Wright State grad launches Virtual Theatre with Tennessee Williams salute


Newly formed The Virtual Theatre is the latest troupe to seek solace in the internet.

The brainchild of 2007 Wright State University acting graduate Matt Neal, The Virtual Theatre arose last month out of a common desire for artists to create in these difficult times.

“I needed enrichment,” said Neal, who has staged musicals at such summer-stock venues as Bigfork Summer Playhouse and appeared in such WSU productions as “Ragtime” and “The Elephant Man.”

“I was feeling overwhelmed and bored from being in the house every day. I’ve also lost some work, just like everyone else. So, I wanted to create something. I leaned on my friends and we leaned on each other. We all had the same need. Despite feeling overwhelmed, bored and unsure, we still wanted to tell stories.”

To launch The Virtual Theatre, which consists of Zoom readings, Neal turned to the beautiful poetry and thrilling drama of Tennessee Williams, specifically “The Glass Menagerie,” “A Streetcar Named Desire” and “Cat on a Hot Tin Roof.” He reached out to the Williams estate, which gave permission to stream the readings as long as they were free and no money was issued or raised. Actors’ Equity allowed a handful of actors to participate as there is no union work to offer and no money was exchanged. He acquired talent regionally, as well as from New York City, Chicago, Nashville, Denver and Atlanta.

“We could have chosen (material) that dealt with quarantine or quarantine-related themes, but we went with classic material instead,” Neal said. “It’s grounded in the past but still felt relevant. Williams’ plays are familiar stories with familiar characters, (which) is comforting. All these characters are going through some sort of monumental isolation or loneliness internally in different ways and while it is not directly related to a quarantine or medical issue hopefully people can relate to their situation.”

Along with co-director and co-producer Amy Mirlisena, Neal spearheaded an inaugural streaming of “The Glass Menagerie” on Saturday, April 25, featuring WSU acting graduate Ryan Imhoff’s expressive portrayal of Tom Wingfield. He was pleasantly surprised to have received such a strong response.

“There’s no real data about (virtual) productions,” Neal said. “Our hope was to get 1,000 views, the (equivalent) of being able to fill a very large theater over the course of one week and that would be valid enough that we would be able to keep doing this. But we hit 2,000 views in less than three days.”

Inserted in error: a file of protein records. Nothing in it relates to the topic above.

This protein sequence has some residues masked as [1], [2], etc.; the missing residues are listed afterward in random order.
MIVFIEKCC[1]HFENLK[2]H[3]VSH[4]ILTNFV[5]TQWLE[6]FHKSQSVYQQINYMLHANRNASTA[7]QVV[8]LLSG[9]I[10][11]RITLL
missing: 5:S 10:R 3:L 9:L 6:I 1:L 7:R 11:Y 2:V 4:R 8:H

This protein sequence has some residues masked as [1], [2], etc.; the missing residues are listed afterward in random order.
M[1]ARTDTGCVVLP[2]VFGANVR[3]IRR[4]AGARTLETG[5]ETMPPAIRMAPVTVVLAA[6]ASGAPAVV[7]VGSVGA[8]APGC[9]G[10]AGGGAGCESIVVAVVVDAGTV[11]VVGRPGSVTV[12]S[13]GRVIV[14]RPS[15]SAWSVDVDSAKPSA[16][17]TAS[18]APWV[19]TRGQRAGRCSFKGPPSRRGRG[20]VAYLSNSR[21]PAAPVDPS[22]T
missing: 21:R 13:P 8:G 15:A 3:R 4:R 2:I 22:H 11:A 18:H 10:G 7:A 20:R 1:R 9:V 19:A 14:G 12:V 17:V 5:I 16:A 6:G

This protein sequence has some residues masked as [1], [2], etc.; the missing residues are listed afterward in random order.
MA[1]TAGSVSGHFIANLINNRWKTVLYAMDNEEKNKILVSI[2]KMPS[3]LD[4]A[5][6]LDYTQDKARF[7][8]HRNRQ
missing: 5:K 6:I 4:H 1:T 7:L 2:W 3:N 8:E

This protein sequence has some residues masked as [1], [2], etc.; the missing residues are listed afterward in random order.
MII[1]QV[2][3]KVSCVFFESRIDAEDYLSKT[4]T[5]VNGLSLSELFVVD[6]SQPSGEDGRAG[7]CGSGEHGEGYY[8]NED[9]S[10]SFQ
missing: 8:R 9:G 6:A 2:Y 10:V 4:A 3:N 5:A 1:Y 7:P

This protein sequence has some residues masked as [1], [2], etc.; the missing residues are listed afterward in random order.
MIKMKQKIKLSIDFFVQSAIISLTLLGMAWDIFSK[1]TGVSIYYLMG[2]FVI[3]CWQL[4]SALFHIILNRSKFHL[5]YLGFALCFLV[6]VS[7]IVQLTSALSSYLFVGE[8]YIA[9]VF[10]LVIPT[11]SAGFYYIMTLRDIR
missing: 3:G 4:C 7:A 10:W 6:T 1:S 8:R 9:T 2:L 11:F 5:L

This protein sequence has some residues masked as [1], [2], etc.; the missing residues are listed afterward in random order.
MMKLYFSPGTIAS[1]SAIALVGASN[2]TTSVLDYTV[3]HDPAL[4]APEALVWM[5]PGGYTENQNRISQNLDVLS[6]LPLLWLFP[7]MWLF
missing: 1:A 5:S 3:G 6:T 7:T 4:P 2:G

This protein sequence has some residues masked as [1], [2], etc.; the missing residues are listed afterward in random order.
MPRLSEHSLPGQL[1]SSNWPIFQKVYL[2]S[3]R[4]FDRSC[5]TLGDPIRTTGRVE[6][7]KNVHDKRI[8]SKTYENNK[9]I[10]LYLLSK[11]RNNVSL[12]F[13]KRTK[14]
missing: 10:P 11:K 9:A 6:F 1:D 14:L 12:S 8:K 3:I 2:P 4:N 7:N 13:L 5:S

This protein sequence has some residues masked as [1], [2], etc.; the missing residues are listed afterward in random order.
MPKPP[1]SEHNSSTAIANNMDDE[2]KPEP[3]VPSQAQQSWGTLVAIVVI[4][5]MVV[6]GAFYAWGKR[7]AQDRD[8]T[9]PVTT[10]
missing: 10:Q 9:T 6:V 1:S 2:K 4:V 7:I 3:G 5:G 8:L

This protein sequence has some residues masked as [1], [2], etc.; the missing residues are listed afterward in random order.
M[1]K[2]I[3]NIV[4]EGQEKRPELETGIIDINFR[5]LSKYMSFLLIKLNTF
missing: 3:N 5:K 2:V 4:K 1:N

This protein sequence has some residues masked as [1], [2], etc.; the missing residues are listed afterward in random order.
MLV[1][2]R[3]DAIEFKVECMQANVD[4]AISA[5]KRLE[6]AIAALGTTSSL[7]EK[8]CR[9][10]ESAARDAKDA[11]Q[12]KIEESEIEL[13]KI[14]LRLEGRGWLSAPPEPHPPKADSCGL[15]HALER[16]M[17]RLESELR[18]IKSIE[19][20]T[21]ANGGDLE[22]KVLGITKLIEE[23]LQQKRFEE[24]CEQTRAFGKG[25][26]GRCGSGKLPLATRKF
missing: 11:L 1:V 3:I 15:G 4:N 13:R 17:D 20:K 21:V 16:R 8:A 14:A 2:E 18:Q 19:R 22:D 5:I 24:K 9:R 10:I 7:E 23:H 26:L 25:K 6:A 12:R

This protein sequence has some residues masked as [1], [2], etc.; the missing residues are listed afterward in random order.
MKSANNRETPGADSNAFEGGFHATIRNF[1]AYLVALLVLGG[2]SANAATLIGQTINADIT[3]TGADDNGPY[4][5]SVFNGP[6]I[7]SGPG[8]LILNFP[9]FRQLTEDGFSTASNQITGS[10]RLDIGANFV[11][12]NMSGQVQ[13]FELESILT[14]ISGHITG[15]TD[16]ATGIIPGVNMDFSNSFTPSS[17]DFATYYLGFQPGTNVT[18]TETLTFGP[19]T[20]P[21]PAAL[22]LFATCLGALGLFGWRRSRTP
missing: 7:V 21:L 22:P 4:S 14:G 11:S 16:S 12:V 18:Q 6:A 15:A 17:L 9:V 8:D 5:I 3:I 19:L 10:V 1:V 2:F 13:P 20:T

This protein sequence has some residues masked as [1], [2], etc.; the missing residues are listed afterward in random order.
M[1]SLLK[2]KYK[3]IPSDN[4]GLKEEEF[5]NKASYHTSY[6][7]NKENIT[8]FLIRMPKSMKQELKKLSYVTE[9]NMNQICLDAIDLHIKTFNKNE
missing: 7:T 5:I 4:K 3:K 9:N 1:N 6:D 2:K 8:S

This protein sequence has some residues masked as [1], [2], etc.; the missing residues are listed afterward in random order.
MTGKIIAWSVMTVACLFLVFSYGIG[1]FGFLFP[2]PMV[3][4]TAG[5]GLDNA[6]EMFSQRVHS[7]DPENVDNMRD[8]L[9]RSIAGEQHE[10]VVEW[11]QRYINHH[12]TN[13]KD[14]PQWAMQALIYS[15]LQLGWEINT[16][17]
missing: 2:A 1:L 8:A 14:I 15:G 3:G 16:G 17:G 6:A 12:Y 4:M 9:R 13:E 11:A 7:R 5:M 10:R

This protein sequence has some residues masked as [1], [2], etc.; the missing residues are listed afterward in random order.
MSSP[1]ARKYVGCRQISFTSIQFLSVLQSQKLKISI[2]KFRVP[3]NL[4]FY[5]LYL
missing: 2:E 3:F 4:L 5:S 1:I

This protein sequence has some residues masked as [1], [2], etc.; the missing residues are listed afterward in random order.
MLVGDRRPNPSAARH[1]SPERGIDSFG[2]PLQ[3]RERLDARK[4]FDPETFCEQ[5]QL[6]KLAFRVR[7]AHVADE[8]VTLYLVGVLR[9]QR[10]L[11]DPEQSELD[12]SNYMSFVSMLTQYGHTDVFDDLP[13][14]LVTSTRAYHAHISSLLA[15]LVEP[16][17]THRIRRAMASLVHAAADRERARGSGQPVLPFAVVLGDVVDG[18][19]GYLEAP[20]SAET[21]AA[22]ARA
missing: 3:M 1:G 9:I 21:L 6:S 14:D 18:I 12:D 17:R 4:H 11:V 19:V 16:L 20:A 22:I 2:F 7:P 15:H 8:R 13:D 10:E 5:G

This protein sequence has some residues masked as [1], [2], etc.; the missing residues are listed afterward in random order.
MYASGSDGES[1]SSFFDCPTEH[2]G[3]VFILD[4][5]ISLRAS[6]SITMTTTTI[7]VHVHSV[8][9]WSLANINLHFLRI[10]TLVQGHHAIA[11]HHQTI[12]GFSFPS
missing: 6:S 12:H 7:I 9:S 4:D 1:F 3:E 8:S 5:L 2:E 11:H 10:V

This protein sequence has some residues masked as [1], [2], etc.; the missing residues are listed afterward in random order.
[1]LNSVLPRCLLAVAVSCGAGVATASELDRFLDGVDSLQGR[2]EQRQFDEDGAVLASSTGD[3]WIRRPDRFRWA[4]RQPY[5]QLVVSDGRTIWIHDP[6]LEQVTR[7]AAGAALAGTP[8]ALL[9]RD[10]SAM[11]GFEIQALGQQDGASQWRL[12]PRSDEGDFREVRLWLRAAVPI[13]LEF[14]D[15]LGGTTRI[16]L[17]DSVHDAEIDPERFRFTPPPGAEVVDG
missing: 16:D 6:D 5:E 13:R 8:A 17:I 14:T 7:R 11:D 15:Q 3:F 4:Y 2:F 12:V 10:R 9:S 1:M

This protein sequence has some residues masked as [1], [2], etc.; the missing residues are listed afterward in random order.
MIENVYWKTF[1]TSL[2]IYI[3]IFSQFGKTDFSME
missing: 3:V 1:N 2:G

“‘Glass Menagerie’ had a really good turnout,” said Imhoff, who previously portrayed Tom at Milwaukee Rep and appeared in the Human Race Theatre Company’s production of “Lombardi.” “The cynic in me is not ideal – I hope it’s not like this forever. But in the meantime, Matt, who is a great director, has hit on something special. People have responded. I’m grateful he decided to create something like this to keep actors busy during this time. It was strange to talk to an actor through a screen but to give the illusion we were really in the same room together became more of a question of relying on the words and technique to (grasp) the human-to-human connection.”

Through Saturday, May 16, The Virtual Theatre is streaming “A Streetcar Named Desire” featuring WSU acting graduate Claire Kennedy as Blanche DuBois. Kennedy memorably appeared earlier this season as Jen in the Human Race’s outstanding regional premiere of “The Cake.” “Cat on a Hot Tin Roof,” which is co-sponsored by Culture Works, will stream beginning Sunday, May 16, at 8 p.m.

“I chose ‘Cat’ because it’s the closest play Williams (wrote) that comes with the feeling of being cooped up with someone,” Neal said. “The humor of the show evokes the feeling of knowing what it’s like to be locked in a bedroom with someone for a week straight and really wishing they could go somewhere else.”

Neal acknowledges The Virtual Theatre flows between the realms of stage and film, especially since he allows his actors multiple takes. He is also adapting to the learning curve within the Zoom context, particularly regarding technical issues. Still, he’s hopeful the company will continue to fill a much-needed void.

“We want to tell a story in a new way, a valid way, a cohesive way,” Neal said. “I want Virtual Theatre to grow however it can. We had an idea to use the Zoom platform and in a stroke of luck we had good response. We want to move forward with fully licensed productions, offer another series and have continued legitimacy as a theatre. We want to be able to pay our performers as well and have a full production company. There’s going to come a time when Gov. DeWine says 100 people or more can gather again and when we get there that will be great. But to be honest, I’m not sure how many people will want to go out and pay $60 or $70 to sit next to other people. They might do it for free.

“But in the meantime, I hope the Virtual Theatre can see something that evolves in what we’re doing right now, moving from doing stories on Zoom to perhaps doing some site-specific things in which we’re able to work the audience into the (action) while also ensuring it will be safe but also fun and new. I hope people will support us as we evolve in our goal until we get back to live performances.”

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